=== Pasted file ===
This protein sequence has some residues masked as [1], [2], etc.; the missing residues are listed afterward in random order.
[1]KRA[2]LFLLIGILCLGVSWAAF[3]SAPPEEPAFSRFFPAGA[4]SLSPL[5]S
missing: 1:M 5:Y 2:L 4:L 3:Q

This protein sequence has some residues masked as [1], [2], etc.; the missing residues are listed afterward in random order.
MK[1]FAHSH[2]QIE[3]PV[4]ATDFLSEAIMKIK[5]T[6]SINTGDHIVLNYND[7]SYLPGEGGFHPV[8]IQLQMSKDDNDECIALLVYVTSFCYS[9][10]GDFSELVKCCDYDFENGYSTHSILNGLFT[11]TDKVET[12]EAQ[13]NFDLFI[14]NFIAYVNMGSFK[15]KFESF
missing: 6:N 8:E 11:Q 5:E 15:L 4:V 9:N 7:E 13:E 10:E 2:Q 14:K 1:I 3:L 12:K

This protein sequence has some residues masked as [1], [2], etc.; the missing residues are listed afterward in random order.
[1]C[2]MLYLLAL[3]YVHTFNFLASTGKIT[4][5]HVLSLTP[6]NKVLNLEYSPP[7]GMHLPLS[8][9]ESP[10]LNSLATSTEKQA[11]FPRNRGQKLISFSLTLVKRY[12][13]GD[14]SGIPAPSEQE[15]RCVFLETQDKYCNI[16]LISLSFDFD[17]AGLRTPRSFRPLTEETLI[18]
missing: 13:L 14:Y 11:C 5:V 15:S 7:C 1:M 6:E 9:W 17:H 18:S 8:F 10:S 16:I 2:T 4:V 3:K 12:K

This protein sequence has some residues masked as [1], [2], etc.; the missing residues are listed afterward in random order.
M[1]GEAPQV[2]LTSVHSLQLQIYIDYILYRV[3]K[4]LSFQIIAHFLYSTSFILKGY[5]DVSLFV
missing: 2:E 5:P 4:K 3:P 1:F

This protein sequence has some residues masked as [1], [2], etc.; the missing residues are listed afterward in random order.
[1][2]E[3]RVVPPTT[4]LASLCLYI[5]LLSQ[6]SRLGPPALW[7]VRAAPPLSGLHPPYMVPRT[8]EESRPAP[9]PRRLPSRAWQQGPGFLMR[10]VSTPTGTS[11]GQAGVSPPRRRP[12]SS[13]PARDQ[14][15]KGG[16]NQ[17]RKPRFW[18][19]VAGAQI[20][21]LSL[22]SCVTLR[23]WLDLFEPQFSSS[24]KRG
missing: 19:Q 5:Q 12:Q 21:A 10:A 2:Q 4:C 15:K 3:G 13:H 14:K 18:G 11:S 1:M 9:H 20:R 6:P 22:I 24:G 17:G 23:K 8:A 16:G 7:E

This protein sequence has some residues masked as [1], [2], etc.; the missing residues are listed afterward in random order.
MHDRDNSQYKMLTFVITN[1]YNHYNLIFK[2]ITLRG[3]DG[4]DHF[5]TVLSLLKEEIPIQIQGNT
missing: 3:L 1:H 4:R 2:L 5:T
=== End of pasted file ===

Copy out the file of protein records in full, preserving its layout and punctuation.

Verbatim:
This protein sequence has some residues masked as [1], [2], etc.; the missing residues are listed afterward in random order.
[1]KRA[2]LFLLIGILCLGVSWAAF[3]SAPPEEPAFSRFFPAGA[4]SLSPL[5]S
missing: 1:M 5:Y 2:L 4:L 3:Q

This protein sequence has some residues masked as [1], [2], etc.; the missing residues are listed afterward in random order.
MK[1]FAHSH[2]QIE[3]PV[4]ATDFLSEAIMKIK[5]T[6]SINTGDHIVLNYND[7]SYLPGEGGFHPV[8]IQLQMSKDDNDECIALLVYVTSFCYS[9][10]GDFSELVKCCDYDFENGYSTHSILNGLFT[11]TDKVET[12]EAQ[13]NFDLFI[14]NFIAYVNMGSFK[15]KFESF
missing: 6:N 8:E 11:Q 5:E 15:L 4:V 9:N 7:E 13:E 10:E 2:Q 14:K 1:I 3:L 12:K

This protein sequence has some residues masked as [1], [2], etc.; the missing residues are listed afterward in random order.
[1]C[2]MLYLLAL[3]YVHTFNFLASTGKIT[4][5]HVLSLTP[6]NKVLNLEYSPP[7]GMHLPLS[8][9]ESP[10]LNSLATSTEKQA[11]FPRNRGQKLISFSLTLVKRY[12][13]GD[14]SGIPAPSEQE[15]RCVFLETQDKYCNI[16]LISLSFDFD[17]AGLRTPRSFRPLTEETLI[18]
missing: 13:L 14:Y 11:C 5:V 15:S 7:C 1:M 6:E 9:W 17:H 18:S 8:F 10:S 16:I 2:T 4:V 3:K 12:K

This protein sequence has some residues masked as [1], [2], etc.; the missing residues are listed afterward in random order.
M[1]GEAPQV[2]LTSVHSLQLQIYIDYILYRV[3]K[4]LSFQIIAHFLYSTSFILKGY[5]DVSLFV
missing: 2:E 5:P 4:K 3:P 1:F

This protein sequence has some residues masked as [1], [2], etc.; the missing residues are listed afterward in random order.
[1][2]E[3]RVVPPTT[4]LASLCLYI[5]LLSQ[6]SRLGPPALW[7]VRAAPPLSGLHPPYMVPRT[8]EESRPAP[9]PRRLPSRAWQQGPGFLMR[10]VSTPTGTS[11]GQAGVSPPRRRP[12]SS[13]PARDQ[14][15]KGG[16]NQ[17]RKPRFW[18][19]VAGAQI[20][21]LSL[22]SCVTLR[23]WLDLFEPQFSSS[24]KRG
missing: 19:Q 5:Q 12:Q 21:A 10:A 2:Q 4:C 15:K 3:G 13:H 14:K 18:G 11:S 1:M 9:H 20:R 6:P 22:I 24:G 17:G 23:K 8:A 16:G 7:E

This protein sequence has some residues masked as [1], [2], etc.; the missing residues are listed afterward in random order.
MHDRDNSQYKMLTFVITN[1]YNHYNLIFK[2]ITLRG[3]DG[4]DHF[5]TVLSLLKEEIPIQIQGNT
missing: 3:L 1:H 4:R 2:L 5:T